SRI LANKAN CONTEXT
The period since the 1980s has been a time of substantial change for Sri Lanka.17–20 Its economy has not only expanded and become less based in agriculture, it is also more global and free-market. Employment opportunities within Sri Lanka and internationally have increased, especially for young women, as have education levels; however, secondary and tertiary schooling have outpaced employment, resulting in periods of high unemployment and underemployment among relatively well educated young adults.21,22
At the same time, the population of Sri Lanka is aging, even more so than in most Asian countries,12,13,23,24 which has strained the resources of many young families responsible for caring for older relatives. In addition, the latter 20th and early 21st centuries were characterized by uncertainty associated with the civil unrest between the central government and the Liberation Tigers of Tamil Eelam, which has only recently ceased. Finally, the period has been characterized by technological advances in effective reversible methods of contraception worldwide, and by greater availability and knowledge of such methods in Sri Lanka.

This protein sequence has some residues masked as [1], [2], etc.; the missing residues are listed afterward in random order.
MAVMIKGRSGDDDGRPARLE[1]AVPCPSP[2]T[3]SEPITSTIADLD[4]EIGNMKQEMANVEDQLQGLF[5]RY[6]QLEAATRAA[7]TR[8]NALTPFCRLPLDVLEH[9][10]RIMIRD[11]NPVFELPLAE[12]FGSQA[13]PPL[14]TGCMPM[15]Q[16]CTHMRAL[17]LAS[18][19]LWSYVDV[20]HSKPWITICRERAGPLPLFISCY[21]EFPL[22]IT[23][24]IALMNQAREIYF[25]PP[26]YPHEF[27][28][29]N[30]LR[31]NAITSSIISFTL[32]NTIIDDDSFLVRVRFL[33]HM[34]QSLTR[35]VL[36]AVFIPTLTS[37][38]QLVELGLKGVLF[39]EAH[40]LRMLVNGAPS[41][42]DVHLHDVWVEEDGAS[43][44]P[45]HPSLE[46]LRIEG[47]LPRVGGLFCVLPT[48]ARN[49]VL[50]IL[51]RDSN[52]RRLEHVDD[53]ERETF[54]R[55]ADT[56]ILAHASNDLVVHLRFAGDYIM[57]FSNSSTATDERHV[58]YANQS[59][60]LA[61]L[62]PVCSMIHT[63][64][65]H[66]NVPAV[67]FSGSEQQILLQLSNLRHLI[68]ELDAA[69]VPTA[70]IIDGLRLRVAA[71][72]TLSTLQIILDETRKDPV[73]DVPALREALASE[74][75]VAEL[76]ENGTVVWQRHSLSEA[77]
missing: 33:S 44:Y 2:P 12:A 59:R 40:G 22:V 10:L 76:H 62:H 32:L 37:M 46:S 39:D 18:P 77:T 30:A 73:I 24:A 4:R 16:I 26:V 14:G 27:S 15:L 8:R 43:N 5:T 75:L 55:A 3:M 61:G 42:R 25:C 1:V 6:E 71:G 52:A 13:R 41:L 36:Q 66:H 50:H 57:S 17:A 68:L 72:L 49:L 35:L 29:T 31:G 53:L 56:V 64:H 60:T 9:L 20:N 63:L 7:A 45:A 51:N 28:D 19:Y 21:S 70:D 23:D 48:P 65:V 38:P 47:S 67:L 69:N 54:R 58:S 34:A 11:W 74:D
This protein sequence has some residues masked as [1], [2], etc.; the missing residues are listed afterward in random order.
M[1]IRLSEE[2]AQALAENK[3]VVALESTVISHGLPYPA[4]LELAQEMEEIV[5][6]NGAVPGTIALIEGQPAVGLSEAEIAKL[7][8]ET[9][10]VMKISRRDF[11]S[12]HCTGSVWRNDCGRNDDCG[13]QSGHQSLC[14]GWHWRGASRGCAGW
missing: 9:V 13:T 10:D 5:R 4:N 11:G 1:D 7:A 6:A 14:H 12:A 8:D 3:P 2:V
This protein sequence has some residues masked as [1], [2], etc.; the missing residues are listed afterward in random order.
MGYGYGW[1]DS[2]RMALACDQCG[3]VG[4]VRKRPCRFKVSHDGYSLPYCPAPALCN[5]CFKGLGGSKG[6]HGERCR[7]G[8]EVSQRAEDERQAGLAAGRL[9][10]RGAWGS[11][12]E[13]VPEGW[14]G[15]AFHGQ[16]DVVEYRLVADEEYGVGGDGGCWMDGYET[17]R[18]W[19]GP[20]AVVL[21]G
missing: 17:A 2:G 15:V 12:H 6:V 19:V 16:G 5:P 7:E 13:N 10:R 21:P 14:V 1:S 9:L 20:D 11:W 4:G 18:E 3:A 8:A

Within this context, family planning behavior in Sri Lanka has continued to change. Among married women of reproductive age, contraceptive prevalence rose rapidly, from 34% in 1975 to 62% in 1987,25,26 mostly because of increased use of female sterilization and traditional methods (primarily rhythm and withdrawal),27,28 and then increased much less rapidly over the subsequent two decades, to about 70% by 2007.13,26 Reliance on traditional contraceptive methods declined between 1987 and 2007, whereas modern method use increased (from 41% to 53%). This greater reliance on modern contraceptives was facilitated by the increased availability of reversible methods, as reflected by a shift in the ratio of sterilization to reversible modern methods from 3 to 1 in 1987 to 1 to 2 in 2007.26 Thus, even though the more recent increase in contraceptive prevalence was not as dramatic as the earlier one, the decisions and experiences of Sri Lankan women with respect to family planning changed considerably by 2007.*